ERIC Number: ED366952
Record Type: RIE
Publication Date: 1993-Dec
Reference Count: N/A
The Writing of Non-English Background Students--Introduction and Part 1: The Study of Latino-Background Students. Final Report.
A study investigated the writing of incipient bilinguals (students who were in the initial process of acquiring a second language). A total of four Latino children were chosen for final, in-depth study over a 2 year-period at three middle schools in the San Francisco Bay Area in California. Data included initial interviews and observations, assessments of English language proficiency, classroom and school observations, written products produced inside and outside of school, and interviews with students and school personnel. Results indicated that: (1) a strong relationship existed between the development of other areas of language proficiency and the development of written language abilities; (2) instruction and teacher expectations were directly related to the opportunities that students had to develop their written language abilities; and (3) in 2 years even students who started at zero English reached the point where they could carry out speech acts in writing; and (4) growth took place slowly and in small steps. (Numerous student writing samples are included; assessment questionnaires and procedures used for assessing English language proficiency are attached.) (RS)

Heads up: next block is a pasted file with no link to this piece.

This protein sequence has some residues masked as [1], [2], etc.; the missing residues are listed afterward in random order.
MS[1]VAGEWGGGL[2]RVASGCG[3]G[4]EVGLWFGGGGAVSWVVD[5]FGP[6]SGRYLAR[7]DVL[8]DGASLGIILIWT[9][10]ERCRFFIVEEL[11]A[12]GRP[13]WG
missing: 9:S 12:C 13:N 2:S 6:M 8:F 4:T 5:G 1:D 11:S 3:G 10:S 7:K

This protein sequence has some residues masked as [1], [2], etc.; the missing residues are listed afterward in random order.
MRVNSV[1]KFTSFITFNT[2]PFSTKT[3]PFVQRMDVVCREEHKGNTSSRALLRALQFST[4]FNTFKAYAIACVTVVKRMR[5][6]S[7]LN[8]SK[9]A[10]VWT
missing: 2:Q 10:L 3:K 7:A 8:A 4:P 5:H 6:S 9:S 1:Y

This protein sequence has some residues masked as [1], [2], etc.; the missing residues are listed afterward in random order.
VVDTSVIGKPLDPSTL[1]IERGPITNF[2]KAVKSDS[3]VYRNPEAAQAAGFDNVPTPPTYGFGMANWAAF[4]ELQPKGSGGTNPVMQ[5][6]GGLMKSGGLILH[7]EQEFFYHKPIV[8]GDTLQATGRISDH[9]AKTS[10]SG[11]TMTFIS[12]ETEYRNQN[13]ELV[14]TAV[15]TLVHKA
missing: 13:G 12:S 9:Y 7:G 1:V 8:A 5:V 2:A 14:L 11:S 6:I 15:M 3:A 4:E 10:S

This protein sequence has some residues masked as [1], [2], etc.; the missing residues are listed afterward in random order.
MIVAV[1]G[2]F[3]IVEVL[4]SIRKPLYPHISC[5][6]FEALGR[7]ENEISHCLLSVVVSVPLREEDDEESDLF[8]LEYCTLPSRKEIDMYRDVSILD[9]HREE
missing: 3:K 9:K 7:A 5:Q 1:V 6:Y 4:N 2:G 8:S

Descriptors: Achievement Gains, Case Studies, Educational Background, Elementary School Students, English (Second Language), Hispanic Americans, Intermediate Grades, Junior High School Students, Junior High Schools, Language Proficiency, Limited English Speaking, Middle School Students, Middle Schools, Non English Speaking, Second Language Learning, Spanish Speaking, Writing Achievement, Writing Improvement, Writing Instruction, Writing Research
Publication Type: Reports - Research
Education Level: N/A
Sponsor: Office of Educational Research and Improvement (ED), Washington, DC.
Authoring Institution: National Center for the Study of Writing and Literacy, Berkeley, CA.
Identifiers: California (San Francisco Bay Area); Latinos; Writing Development
Note: For part 2 of this study (dealing with Chinese students), see CS 214 199.